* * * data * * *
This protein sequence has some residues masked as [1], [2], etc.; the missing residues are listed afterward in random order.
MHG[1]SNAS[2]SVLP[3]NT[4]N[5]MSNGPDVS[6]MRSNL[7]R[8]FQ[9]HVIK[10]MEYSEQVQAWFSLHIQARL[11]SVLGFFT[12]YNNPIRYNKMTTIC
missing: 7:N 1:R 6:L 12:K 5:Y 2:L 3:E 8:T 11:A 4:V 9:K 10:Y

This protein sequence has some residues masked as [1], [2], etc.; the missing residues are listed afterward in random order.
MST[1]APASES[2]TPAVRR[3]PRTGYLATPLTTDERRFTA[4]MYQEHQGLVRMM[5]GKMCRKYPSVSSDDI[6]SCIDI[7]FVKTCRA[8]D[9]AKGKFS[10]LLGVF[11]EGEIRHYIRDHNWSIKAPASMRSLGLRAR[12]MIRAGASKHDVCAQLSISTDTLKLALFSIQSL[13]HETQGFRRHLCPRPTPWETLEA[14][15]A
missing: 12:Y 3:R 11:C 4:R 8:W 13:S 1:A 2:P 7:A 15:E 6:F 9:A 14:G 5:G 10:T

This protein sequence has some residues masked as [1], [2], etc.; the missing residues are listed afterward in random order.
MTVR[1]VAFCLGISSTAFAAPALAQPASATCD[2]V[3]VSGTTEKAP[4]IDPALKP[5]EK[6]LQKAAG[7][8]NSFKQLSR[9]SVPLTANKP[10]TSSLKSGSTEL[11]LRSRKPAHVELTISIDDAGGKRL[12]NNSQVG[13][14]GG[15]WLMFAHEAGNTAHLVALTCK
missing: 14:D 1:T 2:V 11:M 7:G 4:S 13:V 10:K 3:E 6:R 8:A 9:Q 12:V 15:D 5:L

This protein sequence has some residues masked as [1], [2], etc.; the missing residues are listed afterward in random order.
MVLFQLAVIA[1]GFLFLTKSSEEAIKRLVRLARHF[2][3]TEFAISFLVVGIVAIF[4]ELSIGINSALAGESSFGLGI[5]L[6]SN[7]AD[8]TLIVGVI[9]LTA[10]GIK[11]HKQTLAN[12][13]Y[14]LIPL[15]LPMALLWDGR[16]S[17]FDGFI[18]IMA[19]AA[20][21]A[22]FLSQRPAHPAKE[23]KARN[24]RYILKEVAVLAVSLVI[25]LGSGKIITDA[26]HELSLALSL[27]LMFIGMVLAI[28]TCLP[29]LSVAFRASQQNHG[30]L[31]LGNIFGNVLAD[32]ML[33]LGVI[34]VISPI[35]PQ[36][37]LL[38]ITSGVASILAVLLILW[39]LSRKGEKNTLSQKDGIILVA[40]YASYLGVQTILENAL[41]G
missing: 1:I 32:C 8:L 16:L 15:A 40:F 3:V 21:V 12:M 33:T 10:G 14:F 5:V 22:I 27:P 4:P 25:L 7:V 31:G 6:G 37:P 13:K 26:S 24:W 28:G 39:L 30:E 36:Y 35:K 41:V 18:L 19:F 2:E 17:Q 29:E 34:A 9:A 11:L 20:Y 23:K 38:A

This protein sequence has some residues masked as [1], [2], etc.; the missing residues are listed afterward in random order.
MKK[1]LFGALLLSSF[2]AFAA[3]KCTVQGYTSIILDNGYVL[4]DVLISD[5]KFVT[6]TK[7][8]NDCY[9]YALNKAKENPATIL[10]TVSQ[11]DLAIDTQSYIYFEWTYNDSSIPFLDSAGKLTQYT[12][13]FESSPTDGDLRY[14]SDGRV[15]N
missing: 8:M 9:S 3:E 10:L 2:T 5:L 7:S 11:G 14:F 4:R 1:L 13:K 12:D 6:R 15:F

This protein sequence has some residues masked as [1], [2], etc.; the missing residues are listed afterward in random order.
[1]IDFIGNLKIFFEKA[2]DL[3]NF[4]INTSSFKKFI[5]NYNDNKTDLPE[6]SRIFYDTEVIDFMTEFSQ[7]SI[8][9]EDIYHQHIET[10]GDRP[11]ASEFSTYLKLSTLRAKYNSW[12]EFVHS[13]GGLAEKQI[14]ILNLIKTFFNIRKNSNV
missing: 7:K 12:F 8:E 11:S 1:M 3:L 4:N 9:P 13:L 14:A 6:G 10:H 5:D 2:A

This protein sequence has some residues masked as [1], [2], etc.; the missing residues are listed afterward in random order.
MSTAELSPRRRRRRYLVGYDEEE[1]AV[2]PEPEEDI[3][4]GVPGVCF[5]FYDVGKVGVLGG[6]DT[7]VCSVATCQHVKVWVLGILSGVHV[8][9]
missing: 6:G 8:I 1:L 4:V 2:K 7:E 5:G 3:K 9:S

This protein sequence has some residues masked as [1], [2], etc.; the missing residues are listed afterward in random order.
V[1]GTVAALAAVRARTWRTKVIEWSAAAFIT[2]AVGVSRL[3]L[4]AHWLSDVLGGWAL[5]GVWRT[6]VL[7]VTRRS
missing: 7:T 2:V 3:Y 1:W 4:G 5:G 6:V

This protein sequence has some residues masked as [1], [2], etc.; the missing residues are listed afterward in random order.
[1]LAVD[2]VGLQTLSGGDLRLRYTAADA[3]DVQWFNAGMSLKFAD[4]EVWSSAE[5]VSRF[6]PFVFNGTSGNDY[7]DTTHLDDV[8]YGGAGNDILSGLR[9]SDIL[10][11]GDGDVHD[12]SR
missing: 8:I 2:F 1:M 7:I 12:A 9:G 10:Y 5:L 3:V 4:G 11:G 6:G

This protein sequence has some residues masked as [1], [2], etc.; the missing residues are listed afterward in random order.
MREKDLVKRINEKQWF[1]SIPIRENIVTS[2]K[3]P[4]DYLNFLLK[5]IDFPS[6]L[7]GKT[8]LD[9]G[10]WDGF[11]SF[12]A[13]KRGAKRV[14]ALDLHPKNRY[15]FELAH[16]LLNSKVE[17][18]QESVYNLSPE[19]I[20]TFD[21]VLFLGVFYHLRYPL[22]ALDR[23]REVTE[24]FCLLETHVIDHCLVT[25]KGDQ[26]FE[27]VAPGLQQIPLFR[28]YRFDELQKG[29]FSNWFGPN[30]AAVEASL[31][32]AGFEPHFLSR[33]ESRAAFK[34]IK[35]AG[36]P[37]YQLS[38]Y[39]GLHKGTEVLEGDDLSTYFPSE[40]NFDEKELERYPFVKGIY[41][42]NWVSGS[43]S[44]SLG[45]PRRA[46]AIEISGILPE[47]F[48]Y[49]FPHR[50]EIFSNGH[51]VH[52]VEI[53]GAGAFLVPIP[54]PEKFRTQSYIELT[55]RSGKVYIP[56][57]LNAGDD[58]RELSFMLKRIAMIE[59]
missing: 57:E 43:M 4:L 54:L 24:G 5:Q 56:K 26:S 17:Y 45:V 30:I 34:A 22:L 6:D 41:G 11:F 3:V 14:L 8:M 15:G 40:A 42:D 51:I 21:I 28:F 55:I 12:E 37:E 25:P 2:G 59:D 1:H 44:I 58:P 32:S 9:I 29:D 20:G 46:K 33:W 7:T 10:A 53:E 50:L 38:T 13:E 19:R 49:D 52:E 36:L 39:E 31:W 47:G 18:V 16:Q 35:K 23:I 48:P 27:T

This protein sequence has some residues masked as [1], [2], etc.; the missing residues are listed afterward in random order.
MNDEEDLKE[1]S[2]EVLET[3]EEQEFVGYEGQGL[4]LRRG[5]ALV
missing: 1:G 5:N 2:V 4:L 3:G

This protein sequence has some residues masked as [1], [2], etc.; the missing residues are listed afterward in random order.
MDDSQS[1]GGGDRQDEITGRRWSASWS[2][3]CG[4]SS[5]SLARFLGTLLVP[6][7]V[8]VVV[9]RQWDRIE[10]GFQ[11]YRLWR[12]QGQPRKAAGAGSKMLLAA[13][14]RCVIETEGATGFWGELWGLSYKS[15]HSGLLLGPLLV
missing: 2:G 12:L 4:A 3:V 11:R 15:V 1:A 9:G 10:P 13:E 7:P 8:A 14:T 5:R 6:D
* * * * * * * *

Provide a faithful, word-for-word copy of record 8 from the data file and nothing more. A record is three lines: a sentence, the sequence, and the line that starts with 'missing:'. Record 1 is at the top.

This protein sequence has some residues masked as [1], [2], etc.; the missing residues are listed afterward in random order.
V[1]GTVAALAAVRARTWRTKVIEWSAAAFIT[2]AVGVSRL[3]L[4]AHWLSDVLGGWAL[5]GVWRT[6]VL[7]VTRRS
missing: 7:T 2:V 3:Y 1:W 4:G 5:G 6:V